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Brooding 4 week old chicks

 
Jerry Ward
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Location: S.E. Michigan - Zone 6a
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Hello Permies,

I live in S.E. Mi and Tractor Supply has older chicks (4 weeks they say) on sale for $1 each. I guess people like to buy the cute little fluffy ones. But I want to get them up to egg laying so I consider it a head start. My question is about brooding them as they are somewhat older, but not feathered out yet. I've read about the insulated boxes that some use without a heat lamp, but I'm not sure how quickly I could convert the chicks that have spent their whole life under a heat lamp. I would like to keep these chicks in an outside structure, but it is still getting down into the high 30s or low 40s at night. If I build a wind-proof structure maybe 3'x5' with a heat lamp at one end would that work? I'm thinking about 20-30 birds (ISA Browns). Any thoughts or suggestions would be appreciated.

Jerry
 
Jay Green
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Yes, it would work and even for much younger birds. Here's one such outside brooder that was used in similar temps...30s-40s daytime, 20s-30s at night with high winds and wet weather.

This had a thick layer of cardboard under the bedding to keep the chicks off the wet ground and insulate from the cold. The top was topped with plywood and opened and closed according to the temps and ventilation needs.






You can slowly wean them off the heat lamp and it will encourage a quicker feathering and harden them off to the outside temps. The chicks in this brooder were taken out of the protection of the topper at 2 wks and taken completely off the heat lamp by 3 wks(in this pic), no matter the weather. But they still did like to huddle under and around their Mister Mom, broody rooster. This brooder was opened up into the larger coop at that time by removing the top and one whole side of hay bales.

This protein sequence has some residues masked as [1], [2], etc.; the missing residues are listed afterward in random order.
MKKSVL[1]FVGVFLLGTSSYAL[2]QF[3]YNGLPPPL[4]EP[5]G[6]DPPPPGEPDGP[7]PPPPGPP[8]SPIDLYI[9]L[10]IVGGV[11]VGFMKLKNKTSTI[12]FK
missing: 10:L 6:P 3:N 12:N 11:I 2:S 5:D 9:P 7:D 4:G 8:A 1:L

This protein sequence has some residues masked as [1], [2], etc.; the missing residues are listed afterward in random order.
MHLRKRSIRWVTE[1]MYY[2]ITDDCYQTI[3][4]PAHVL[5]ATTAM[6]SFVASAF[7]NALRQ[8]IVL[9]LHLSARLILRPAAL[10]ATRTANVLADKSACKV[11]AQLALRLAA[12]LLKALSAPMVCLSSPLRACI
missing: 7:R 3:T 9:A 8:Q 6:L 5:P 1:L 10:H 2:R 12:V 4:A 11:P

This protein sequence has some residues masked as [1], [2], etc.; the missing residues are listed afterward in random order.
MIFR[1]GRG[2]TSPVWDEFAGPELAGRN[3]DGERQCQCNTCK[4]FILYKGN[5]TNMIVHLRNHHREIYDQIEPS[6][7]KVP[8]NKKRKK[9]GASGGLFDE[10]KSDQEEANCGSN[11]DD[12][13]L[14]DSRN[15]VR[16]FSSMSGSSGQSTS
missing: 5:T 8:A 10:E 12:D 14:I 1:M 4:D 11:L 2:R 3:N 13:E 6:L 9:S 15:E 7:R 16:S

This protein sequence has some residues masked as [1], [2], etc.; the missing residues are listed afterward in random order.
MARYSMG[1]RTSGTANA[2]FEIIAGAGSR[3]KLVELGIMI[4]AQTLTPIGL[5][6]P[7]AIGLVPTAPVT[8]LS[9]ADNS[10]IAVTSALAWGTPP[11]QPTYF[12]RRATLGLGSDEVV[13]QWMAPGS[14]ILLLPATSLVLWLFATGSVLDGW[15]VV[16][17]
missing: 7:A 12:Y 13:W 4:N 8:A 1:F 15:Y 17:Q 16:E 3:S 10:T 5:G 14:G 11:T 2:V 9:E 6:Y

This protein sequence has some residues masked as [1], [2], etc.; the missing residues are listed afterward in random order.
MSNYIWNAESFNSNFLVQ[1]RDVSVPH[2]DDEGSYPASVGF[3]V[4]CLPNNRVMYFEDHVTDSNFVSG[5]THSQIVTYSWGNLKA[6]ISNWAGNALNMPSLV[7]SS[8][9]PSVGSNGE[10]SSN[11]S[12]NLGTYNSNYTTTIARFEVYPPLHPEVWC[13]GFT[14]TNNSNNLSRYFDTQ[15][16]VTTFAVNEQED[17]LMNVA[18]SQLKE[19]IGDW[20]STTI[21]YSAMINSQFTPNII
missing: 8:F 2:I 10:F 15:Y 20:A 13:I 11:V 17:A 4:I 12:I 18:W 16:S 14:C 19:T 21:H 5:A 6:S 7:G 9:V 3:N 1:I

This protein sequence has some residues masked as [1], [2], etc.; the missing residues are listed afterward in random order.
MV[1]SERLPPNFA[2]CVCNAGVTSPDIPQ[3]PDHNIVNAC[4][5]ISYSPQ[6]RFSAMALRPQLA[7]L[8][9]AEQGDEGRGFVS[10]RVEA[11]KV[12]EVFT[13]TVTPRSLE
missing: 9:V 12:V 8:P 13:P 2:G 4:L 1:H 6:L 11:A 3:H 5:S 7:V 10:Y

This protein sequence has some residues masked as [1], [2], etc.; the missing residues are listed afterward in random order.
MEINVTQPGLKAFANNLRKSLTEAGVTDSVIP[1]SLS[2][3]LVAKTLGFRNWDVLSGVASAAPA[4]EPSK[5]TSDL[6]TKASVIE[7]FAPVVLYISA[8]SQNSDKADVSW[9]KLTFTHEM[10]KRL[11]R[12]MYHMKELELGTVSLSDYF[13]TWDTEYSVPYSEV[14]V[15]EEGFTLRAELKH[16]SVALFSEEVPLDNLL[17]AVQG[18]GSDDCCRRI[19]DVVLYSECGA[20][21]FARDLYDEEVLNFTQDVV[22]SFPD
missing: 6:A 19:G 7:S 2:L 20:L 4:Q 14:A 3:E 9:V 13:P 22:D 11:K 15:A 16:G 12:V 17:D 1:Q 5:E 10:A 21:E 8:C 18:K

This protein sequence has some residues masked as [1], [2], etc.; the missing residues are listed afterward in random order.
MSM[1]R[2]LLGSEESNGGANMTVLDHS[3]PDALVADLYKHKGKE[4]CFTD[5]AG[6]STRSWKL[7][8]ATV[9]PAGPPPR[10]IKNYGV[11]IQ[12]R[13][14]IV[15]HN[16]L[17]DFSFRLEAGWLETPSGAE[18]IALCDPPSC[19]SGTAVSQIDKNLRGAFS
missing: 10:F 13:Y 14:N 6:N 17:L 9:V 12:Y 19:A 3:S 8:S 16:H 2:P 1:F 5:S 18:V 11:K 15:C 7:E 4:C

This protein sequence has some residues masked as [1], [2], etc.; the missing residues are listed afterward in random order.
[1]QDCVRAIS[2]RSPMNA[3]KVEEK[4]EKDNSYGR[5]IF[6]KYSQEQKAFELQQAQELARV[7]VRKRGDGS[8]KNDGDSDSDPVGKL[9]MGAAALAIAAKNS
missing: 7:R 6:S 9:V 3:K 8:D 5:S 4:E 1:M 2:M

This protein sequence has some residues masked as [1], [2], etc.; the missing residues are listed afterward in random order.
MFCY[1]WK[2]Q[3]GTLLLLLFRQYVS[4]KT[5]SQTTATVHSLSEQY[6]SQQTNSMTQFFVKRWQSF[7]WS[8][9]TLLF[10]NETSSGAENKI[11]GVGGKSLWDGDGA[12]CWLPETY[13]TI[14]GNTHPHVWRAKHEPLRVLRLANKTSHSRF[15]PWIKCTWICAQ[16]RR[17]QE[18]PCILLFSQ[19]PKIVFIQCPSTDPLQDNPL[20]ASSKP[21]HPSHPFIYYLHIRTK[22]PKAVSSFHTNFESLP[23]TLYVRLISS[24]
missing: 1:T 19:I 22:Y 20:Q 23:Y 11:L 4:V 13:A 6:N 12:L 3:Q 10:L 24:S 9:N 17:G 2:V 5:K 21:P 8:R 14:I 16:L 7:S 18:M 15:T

Jerry Ward
Posts: 188
Location: S.E. Michigan - Zone 6a
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Are those chicks drinking from nipples?
 
Jay Green
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Yep! Didn't have to be taught how to do so...the nipples are red and if one pecks at them and gets a drop of water, the others see it and follow suit. I found it much, much harder to train an older bird to the nipples and still haven't succeeded but the chicks took to it like they were born to it.

Here's a closer look at them using it....




Here's a pic of the same big doofuses drinking from the same container later on, even though they had a big 5 gal. bucket with nipples right next door in the coop.

They grew fond of this one because it was the first one they had ever used, so they still crowded into it like big ol' babies:

 
Jerry Ward
Posts: 188
Location: S.E. Michigan - Zone 6a
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These chicks currently are in 70 degree room with a heat lamp so I assume I would have to gradually convert them over to un-heated space?

I can understand having the insulated area to huddle in for warmth, but I'm struggling with the area outside of this. Does it need a heat lamp just to raise the temp some? Should the food and water be in the insulated area or just outside it? These chicks have lost their baby down but don't have a lot of their "regular" feathers yet. It looks to me like they would easily get cold, but maybe I just don't know what I'm talking about and I should just give it a try and see what happens.

As you can tell I have no experience at this so thanks for your paitence
 
Jerry Ward
Posts: 188
Location: S.E. Michigan - Zone 6a
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This also looks interesting - http://www.plamondon.com/pasture_hover.html

Using aluminized bubble insulation to make an insulated area to gather for warmth.
 
Jay Green